Wednesday 27 August
As you can see, I’m carrying on with this after all. Might as well. It’ll all be over in three weeks’ time. Say it quickly and it might go away.
Our occasional conversations with the ex-soldier, ex-fruit-and-veg-man, ex-farmer and his wife help to pass the time as we sit and wait for our names to be called. Yesterday he’d had a round of golf in the morning. Did he play by himself or always against someone? He looks slightly shocked. ‘No, never on my own. There’d be no point in that. Golf is a social game.’
Dot remarks that at least it’s good exercise. ‘I suppose you must walk at least a couple of miles,’ I hazard. ‘Far more than that,’ he replies. ‘The course itself is 6,000 yards. And the way I play …’ He reckons a round of golf takes him five to six miles.
His wife, who’s the patient, doesn’t say much, but smiles across at us as we sit in the waiting room where the receptionist eventually calls out our names. Not so punctual these days as they were a couple of weeks back. My bladder fills up from ‘comfortably full’ to something more extreme. Not good news.
At last I’m called in, more than half an hour late. ‘Haven’t seen you lately,’ I say breezily to the radiographer in charge. ‘I’ve been on holiday in Dorset – in a tent,’ she tells me, as I stretch out on the bunk. ‘Dorset’s nice,’ I say. ‘In a tent,’ she meaningfully repeats. ‘Oh,’ I say, thinking of the weather we’ve been having. Turns out that the tent collapsed in heavy rain in the night, they put it up again and then the pole snapped. ‘So we came home,’ she said, with a brave smile. Ah, the pleasures of camping.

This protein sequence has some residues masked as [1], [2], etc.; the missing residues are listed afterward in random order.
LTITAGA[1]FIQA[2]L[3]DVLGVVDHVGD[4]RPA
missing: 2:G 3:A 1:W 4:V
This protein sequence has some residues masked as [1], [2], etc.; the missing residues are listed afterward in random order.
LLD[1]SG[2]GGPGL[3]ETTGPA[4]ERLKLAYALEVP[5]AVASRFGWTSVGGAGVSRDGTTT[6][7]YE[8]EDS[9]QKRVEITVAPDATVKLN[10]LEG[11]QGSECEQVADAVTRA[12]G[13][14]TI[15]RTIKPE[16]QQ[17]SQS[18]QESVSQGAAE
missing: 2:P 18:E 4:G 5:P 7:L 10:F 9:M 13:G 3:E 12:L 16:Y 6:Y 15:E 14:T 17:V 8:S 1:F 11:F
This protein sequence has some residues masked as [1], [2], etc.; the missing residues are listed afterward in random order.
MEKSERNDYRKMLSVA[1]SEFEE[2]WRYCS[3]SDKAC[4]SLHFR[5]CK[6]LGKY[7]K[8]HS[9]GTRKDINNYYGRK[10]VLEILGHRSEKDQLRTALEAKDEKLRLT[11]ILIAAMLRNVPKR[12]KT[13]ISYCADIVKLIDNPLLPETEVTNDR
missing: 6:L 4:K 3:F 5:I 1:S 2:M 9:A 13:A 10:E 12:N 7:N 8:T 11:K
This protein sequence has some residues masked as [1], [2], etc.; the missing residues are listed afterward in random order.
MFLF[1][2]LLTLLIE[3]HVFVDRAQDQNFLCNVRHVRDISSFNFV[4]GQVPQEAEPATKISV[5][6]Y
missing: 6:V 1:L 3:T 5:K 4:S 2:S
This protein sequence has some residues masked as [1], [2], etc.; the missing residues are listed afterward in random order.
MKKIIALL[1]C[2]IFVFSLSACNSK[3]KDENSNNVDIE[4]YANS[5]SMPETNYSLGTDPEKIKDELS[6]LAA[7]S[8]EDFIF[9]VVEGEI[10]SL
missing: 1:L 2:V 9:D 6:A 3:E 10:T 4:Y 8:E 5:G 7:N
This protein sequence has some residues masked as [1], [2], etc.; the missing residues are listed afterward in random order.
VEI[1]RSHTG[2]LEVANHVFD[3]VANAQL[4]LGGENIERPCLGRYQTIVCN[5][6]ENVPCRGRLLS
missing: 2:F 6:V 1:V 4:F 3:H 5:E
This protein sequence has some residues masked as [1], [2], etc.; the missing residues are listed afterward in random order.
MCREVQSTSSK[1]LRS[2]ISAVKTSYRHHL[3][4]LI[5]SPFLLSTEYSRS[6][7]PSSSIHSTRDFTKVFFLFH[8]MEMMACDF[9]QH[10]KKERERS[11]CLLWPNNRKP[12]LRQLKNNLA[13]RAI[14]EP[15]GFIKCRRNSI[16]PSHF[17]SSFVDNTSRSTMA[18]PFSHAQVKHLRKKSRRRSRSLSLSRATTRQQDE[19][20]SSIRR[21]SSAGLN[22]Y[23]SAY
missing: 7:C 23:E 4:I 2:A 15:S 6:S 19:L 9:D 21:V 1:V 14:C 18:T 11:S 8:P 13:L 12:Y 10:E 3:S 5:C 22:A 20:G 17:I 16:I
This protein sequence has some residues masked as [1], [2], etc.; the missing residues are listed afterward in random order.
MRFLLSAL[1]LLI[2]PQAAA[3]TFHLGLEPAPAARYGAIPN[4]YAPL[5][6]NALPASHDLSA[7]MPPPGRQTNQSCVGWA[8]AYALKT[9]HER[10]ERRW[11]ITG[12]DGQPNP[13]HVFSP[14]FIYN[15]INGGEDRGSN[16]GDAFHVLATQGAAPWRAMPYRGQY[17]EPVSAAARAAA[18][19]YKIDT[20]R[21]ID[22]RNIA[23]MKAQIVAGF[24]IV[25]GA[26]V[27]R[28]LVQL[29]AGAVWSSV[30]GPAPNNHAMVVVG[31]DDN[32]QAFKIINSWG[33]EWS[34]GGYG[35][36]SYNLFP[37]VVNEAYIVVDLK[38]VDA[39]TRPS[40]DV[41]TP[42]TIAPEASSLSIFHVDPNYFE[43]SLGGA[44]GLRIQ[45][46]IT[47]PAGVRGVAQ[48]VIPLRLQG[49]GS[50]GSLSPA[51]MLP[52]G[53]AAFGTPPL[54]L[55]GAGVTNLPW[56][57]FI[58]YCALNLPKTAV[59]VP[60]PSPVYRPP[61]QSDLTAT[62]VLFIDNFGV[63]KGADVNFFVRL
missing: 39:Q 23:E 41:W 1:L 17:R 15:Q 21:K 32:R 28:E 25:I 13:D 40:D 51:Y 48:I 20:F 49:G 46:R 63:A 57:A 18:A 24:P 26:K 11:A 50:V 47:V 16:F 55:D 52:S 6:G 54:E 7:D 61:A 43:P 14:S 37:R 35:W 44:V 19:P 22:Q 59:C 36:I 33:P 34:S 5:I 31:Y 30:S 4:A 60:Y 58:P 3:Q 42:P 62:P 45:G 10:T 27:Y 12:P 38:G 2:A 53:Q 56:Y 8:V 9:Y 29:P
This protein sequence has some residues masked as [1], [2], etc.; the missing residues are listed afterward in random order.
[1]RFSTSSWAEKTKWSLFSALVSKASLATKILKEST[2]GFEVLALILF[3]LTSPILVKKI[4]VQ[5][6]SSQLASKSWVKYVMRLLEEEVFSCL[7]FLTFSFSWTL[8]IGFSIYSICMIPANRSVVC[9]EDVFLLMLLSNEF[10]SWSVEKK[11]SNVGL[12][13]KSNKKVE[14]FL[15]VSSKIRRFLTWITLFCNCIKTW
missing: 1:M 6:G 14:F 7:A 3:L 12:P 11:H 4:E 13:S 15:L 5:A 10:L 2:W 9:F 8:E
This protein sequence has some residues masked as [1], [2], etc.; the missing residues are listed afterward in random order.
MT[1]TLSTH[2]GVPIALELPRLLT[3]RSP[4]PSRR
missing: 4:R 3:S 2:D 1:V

I slip on my shoes afterwards.
Twenty-one down. Sixteen to go.
Two blokes in white coats were in the treatment room yesterday. From the hospital’s physics department, I was told. They’d drawn up the diagram from which the radiographers work. It’s held up to me briefly. ‘I charge for spectators, you know,’ I say, with a pallid attempt at a jest. It falls on stony ground, the two boffins looking at me suspiciously. What are they doing there? Checking up on the radiographers? Anyway, the team seem to take a bit longer than usual getting me in the right position for the rays.
Afterwards, I ask if I might look at that diagram. ‘Of course,’ is the reply. ‘This is a section of your body.’ Pretty gruesome it looks too. I’m told what it all means – those coloured lines running here and there. And lo and behold! There’s my prostate gland – looking ridiculously small. How can something so insignificant cause so much trouble?
‘This will take a bit longer today,’ Jenny the radiographer told me brightly yesterday as I stretched out on the bunk. ‘We’re starting the second phase of your treatment.’ What’s that mean? ‘We’re concentrating on a smaller area, which means taking some images before we begin the treatment. Rather like the first time,’ she added, ‘but it won’t take quite as long as that.’ She smiled to reassure me.
I lay perfectly still, as I must, as they took the images, examined them, came to and fro to line me up, asked me to wriggle down a little, called out numbers and, at last, were satisfied.
The rays came at me from different angles this time. I was in there about twenty-five minutes.
‘What have you been doing?’ Dorothy asked when I eventually emerged.
‘Playing cards,’ I replied stupidlyShe’d been worried, of course. She’s with me there every day. She’s with me all the time. She’s pure gold. I adore her.
© Herbert Williams